Our inherent differences as people should not determine our success or failure in the business world. However, the undeniable demarcation between the “introvert" and the “extrovert" can help us understand how entrepreneurs can cultivate the useful aspects of their natural personalities in order to find their way in business.
Introverts are often more comfortable working in a solitary environment. This gives them the ideal mindset for the socially isolating process of early-stage business building. However, introverts usually draw on a much smaller personal and professional network than extroverts, which can cut off certain deal opportunities. There is much an inwardly drawn person can contribute to the business world, but go-for-broke confidence is practically a prerequisite for entrepreneurship. Therefore, introverts can outsource their need for social prowess by making complementary hires—of extroverts.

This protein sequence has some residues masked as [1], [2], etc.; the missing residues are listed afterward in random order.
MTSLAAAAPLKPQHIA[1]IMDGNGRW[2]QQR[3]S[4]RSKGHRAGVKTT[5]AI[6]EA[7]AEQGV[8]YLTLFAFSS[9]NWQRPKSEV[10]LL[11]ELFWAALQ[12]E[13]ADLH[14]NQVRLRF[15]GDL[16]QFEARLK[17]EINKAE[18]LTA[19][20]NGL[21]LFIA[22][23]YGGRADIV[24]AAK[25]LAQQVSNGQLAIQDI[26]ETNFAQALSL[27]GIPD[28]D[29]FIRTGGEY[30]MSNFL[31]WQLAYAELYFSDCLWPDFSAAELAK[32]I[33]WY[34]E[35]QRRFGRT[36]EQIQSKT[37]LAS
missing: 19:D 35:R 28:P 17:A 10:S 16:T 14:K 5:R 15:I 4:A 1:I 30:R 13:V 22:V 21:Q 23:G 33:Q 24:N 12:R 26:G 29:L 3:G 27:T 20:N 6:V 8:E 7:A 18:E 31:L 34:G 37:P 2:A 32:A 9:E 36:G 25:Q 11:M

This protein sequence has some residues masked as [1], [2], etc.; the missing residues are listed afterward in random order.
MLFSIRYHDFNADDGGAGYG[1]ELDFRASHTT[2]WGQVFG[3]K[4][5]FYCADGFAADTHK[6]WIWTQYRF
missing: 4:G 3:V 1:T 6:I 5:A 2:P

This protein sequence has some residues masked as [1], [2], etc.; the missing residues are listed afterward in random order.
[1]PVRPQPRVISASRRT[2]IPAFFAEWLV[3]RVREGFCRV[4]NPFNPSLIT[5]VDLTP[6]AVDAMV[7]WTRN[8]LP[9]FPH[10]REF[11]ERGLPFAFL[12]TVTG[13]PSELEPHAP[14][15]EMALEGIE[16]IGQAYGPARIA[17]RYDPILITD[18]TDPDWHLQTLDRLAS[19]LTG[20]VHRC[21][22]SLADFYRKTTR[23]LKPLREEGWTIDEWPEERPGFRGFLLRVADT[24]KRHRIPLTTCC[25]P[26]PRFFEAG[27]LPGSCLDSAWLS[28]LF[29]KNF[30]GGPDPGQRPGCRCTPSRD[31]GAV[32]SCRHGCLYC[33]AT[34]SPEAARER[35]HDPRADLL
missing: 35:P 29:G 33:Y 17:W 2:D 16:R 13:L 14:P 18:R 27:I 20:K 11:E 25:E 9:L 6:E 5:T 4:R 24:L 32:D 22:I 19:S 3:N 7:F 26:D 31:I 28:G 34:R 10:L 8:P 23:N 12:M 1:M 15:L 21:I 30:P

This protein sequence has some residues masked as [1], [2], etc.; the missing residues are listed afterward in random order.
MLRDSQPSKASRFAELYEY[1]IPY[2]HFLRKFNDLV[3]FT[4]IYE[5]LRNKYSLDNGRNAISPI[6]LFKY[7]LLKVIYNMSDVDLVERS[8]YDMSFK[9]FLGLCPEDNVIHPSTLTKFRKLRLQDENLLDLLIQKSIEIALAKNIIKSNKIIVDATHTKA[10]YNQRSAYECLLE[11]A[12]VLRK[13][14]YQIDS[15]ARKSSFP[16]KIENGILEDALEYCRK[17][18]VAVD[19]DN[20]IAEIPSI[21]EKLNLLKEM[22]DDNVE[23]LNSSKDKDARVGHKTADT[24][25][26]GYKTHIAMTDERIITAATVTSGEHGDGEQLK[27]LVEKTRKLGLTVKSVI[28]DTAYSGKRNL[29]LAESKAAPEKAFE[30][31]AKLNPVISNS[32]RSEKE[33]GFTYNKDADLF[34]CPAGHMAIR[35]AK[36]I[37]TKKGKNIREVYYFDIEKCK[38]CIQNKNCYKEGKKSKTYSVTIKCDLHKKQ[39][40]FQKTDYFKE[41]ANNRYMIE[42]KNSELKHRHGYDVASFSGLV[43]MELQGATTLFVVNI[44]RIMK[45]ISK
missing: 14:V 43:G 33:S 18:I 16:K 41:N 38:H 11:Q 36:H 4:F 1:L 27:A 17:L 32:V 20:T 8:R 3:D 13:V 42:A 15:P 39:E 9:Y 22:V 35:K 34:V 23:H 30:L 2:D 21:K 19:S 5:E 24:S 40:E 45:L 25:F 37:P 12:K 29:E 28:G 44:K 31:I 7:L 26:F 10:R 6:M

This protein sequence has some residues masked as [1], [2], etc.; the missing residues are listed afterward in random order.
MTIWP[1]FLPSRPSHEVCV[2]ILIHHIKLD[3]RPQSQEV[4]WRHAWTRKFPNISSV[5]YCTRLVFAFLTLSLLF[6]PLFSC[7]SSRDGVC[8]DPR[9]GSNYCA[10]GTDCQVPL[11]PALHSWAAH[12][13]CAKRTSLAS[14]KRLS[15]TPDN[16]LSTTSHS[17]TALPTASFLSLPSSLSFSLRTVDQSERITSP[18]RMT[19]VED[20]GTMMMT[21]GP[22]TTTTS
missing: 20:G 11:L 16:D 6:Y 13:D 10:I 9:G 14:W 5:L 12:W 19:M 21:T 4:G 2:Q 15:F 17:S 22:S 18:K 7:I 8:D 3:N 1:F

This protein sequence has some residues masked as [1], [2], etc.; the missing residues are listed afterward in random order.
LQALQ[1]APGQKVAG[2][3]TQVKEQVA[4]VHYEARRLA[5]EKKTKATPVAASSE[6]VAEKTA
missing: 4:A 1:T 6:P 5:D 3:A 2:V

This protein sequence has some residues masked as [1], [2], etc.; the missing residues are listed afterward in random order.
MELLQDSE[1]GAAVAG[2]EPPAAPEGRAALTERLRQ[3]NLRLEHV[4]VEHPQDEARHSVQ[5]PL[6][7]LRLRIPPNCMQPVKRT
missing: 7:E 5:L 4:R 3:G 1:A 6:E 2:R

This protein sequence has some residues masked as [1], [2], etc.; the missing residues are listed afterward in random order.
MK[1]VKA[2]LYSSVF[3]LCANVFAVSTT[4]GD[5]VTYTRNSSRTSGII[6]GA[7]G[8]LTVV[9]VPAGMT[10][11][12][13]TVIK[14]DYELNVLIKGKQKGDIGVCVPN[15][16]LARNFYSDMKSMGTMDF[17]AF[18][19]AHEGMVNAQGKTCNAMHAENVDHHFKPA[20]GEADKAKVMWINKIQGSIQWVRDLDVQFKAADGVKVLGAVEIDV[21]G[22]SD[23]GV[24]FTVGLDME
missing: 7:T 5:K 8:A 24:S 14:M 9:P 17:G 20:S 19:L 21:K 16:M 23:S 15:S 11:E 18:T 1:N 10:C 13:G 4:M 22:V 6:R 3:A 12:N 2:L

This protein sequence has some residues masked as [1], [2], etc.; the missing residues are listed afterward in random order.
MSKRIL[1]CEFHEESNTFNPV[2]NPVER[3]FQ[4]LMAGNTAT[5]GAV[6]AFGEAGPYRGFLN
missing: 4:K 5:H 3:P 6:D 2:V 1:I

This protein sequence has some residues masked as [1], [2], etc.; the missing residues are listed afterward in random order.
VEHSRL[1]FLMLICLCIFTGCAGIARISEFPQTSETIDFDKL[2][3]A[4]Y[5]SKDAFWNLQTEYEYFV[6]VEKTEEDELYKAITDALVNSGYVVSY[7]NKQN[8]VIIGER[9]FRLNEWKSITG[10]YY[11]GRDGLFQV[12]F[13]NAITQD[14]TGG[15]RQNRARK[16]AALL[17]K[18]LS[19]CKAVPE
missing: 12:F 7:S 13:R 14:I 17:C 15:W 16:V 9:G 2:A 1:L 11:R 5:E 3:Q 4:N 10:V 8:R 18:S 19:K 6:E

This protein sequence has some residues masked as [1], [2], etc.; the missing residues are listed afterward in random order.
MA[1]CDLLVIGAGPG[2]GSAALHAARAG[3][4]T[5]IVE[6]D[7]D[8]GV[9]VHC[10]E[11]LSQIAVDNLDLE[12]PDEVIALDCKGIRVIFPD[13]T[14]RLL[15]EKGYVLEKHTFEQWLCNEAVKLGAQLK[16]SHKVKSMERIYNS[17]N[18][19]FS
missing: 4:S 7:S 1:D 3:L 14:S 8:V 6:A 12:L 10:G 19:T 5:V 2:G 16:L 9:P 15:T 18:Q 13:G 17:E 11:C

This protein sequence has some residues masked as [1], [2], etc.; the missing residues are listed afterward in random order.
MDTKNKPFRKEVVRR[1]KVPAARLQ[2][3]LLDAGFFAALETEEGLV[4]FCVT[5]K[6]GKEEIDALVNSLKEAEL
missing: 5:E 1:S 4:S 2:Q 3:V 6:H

The ability of extroverts to foster positive emotions is perhaps their biggest strength, especially in the stress-filled formative days of a business. But the magnetic personality of the classic extrovert is not a free ticket to billions, and the pitfalls of distraction can bring their entrepreneurial journey to a sudden halt. Extroverts would be wise to practice patience, hire analytic thinkers, and sometimes let others do the talking when compensating for their weaknesses.
Of course, many entrepreneurs fall somewhere in between these two extremes. What matters more than classifying your personality as one or the other is recognizing your social strengths and weaknesses in order to make the most of your natural business talents.